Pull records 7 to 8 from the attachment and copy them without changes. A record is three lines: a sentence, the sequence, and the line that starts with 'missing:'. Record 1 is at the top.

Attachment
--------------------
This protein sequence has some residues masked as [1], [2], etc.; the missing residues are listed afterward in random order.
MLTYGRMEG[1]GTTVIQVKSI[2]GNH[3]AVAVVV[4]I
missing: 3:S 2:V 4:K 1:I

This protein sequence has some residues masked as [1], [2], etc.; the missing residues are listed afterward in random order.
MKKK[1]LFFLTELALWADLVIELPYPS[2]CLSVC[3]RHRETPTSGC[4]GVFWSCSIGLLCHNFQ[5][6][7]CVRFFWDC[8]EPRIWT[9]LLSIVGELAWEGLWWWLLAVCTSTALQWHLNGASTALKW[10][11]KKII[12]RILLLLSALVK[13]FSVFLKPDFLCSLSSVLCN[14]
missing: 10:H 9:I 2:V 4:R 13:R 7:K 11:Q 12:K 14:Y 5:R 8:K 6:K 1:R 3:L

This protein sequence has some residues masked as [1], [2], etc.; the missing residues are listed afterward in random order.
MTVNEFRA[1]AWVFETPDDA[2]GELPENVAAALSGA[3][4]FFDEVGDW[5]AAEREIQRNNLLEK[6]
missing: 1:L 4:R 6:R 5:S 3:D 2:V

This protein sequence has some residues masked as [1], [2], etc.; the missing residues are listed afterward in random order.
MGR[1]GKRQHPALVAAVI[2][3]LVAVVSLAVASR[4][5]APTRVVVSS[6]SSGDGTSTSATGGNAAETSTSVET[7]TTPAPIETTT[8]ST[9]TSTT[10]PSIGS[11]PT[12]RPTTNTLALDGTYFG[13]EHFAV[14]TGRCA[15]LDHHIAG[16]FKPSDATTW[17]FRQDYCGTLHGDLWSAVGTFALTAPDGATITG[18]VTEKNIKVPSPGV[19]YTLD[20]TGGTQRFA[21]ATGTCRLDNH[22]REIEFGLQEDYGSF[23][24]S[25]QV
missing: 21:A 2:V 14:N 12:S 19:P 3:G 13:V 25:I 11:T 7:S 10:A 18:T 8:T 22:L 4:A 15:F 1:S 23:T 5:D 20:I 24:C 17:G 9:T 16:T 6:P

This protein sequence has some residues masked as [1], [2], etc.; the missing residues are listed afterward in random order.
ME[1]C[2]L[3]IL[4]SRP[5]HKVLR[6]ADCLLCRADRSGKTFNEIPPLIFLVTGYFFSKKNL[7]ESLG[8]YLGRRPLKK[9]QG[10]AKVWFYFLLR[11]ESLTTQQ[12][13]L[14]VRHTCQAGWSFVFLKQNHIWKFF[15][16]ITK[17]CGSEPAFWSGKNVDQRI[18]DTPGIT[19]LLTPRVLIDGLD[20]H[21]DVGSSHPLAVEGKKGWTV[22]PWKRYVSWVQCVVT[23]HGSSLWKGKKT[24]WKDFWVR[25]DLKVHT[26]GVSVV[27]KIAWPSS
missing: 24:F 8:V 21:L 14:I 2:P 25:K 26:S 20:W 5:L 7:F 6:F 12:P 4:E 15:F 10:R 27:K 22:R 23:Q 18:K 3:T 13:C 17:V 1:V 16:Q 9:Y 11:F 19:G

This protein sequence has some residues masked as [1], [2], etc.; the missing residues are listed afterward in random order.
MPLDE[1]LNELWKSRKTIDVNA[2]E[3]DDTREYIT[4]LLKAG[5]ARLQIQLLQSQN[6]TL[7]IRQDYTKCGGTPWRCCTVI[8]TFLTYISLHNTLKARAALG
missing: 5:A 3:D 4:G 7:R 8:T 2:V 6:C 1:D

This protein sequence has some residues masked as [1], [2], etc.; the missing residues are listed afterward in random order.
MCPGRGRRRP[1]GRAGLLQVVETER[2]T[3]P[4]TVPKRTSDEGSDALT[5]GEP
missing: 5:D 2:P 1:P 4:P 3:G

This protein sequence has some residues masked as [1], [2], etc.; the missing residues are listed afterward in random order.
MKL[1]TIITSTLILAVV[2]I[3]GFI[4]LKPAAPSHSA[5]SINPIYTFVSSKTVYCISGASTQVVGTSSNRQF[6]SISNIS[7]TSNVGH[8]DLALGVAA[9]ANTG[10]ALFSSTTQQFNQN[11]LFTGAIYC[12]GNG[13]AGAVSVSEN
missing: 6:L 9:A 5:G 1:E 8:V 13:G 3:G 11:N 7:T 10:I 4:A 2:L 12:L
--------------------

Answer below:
This protein sequence has some residues masked as [1], [2], etc.; the missing residues are listed afterward in random order.
MCPGRGRRRP[1]GRAGLLQVVETER[2]T[3]P[4]TVPKRTSDEGSDALT[5]GEP
missing: 5:D 2:P 1:P 4:P 3:G

This protein sequence has some residues masked as [1], [2], etc.; the missing residues are listed afterward in random order.
MKL[1]TIITSTLILAVV[2]I[3]GFI[4]LKPAAPSHSA[5]SINPIYTFVSSKTVYCISGASTQVVGTSSNRQF[6]SISNIS[7]TSNVGH[8]DLALGVAA[9]ANTG[10]ALFSSTTQQFNQN[11]LFTGAIYC[12]GNG[13]AGAVSVSEN
missing: 6:L 9:A 5:G 1:E 8:V 13:G 3:G 11:N 7:T 10:I 4:A 2:L 12:L